Insurer not obligated to prepay worker's travel costs for physician appointments
Winter v. Industrial Claim Appeals Office of the State of Colorado, No. 12CA2437 (Colo. Ct. App. 08/15/13).
Ruling: The Colorado Court of Appeals held that a worker was not entitled to the prepayment of hotel and meal expenses he incurred while traveling to see his authorized treating physician.
What it means: In Colorado, an insurer is not required to prepay a worker's hotel and meal expenses used to travel to visit his authorized treating physician.
Summary: A worker suffered a compensable knee injury that required surgery. His employer's insurer designated a specialist located in another city. The worker had a number of routine post-surgical appointments with the specialist. Initially, the insurer prepaid the worker's mileage, hotel room, and meals. After the worker's third appointment with the specialist, the insurer advanced only the cost of the worker's mileage. The worker asserted that the insurer was required to advance the costs of mileage, meals, and hotel accommodations for his scheduled appointments with the specialist. The Colorado Court of Appeals held that the worker was not entitled to the prepayment of his hotel and meal costs.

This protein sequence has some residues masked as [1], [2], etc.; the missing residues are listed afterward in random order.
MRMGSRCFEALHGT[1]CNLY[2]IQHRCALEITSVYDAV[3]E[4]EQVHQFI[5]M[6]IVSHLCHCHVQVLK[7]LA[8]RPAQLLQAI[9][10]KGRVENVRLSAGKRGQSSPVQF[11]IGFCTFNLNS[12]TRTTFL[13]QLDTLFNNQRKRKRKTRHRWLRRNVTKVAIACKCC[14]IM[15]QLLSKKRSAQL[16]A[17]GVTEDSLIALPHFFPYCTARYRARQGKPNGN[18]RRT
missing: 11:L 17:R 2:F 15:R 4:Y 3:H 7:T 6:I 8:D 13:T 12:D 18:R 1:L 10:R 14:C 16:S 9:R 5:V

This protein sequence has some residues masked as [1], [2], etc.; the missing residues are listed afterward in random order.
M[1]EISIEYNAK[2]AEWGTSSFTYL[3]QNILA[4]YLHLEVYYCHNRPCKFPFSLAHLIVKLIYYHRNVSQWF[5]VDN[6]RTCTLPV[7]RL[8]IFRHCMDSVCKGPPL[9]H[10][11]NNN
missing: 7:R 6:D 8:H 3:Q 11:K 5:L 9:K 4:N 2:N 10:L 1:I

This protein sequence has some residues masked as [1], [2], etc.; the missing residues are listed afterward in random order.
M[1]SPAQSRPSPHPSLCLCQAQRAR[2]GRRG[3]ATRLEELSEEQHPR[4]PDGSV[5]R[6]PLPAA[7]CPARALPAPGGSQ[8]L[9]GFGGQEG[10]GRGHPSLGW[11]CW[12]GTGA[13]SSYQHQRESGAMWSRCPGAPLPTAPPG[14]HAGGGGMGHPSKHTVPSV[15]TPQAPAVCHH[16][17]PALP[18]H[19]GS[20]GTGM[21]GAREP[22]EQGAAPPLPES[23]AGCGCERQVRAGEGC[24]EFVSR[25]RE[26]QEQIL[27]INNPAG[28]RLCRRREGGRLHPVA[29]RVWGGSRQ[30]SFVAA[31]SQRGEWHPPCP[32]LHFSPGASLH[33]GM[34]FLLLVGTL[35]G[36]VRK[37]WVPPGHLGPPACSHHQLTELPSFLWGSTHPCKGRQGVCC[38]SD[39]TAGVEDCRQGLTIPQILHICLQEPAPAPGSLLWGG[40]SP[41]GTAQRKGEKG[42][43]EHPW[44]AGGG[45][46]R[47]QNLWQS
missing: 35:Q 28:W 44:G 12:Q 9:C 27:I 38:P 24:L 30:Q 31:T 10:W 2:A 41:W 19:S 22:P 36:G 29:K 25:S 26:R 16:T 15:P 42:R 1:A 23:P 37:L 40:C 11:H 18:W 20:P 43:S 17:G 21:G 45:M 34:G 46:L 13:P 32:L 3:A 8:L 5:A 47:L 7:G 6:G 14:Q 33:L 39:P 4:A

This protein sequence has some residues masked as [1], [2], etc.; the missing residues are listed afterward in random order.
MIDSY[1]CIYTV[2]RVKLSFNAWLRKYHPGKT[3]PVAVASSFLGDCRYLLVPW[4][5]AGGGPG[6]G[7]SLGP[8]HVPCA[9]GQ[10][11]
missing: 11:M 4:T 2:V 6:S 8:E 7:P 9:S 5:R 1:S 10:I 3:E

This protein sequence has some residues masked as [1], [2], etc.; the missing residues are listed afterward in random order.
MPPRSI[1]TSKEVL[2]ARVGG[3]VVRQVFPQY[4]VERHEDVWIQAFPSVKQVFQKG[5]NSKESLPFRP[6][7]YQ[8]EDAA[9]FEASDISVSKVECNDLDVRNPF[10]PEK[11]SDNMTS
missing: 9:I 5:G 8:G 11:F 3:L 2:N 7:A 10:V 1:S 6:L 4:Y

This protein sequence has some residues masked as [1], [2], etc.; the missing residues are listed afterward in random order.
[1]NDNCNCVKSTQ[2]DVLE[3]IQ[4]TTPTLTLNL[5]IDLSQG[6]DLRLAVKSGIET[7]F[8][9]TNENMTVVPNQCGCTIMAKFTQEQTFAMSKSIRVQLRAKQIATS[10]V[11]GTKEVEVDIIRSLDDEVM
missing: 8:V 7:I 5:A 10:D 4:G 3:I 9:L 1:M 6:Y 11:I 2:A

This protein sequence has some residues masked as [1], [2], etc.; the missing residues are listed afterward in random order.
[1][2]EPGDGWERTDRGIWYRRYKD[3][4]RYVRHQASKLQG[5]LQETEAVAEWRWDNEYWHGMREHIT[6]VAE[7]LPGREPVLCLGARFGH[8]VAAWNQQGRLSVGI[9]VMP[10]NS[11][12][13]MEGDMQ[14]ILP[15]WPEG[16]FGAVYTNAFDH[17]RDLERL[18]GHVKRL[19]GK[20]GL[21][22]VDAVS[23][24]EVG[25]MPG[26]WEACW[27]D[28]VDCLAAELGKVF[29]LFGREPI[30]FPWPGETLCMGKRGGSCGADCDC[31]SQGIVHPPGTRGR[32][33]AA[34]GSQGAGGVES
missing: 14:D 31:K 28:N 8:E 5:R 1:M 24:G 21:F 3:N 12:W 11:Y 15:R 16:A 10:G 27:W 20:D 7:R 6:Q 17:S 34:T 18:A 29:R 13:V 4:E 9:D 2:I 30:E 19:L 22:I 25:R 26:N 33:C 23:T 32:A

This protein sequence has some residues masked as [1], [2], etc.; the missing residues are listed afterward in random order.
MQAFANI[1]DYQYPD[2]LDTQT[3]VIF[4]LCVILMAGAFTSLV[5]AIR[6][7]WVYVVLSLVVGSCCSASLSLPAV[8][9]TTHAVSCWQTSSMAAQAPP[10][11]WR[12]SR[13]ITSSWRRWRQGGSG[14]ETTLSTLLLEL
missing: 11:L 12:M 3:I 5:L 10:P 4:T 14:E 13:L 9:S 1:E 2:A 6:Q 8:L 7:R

Although the worker argued that his meals and lodging were medical benefits because they were recoverable as services incident to his medical treatment, the court explained that the rules did not define "health care service." The court said that the "tangential relationship" the worker's lodging and meals held to his treatment precluded their classification as health care services. The court also explained that restaurants and hotels cannot be considered "health care providers."
The court explained that the reimbursement of travel costs accounts for the possibility that an injured worker may cancel an appointment or spend less than anticipated. In this case, the worker did not have to forgo treatment, and the insurer reimbursed him within 30 days, minimizing any financial burden.
The court also rejected the worker's argument that the insurer's prepayments of expenses for meals and lodging for his first three visits to the specialist made it contractually obligated to prepay all of his travel expenses.
The court concluded that the insurer was not obligated to prepay the worker's travel expenses but recognized the potential harshness of the result for a worker who could not afford to advance substantial costs for lodging and meals. The court suggested that the Division of Workers' Compensation address the issue in a rule.
Read more at the WorkersComp Forum homepage.
November 4, 2013
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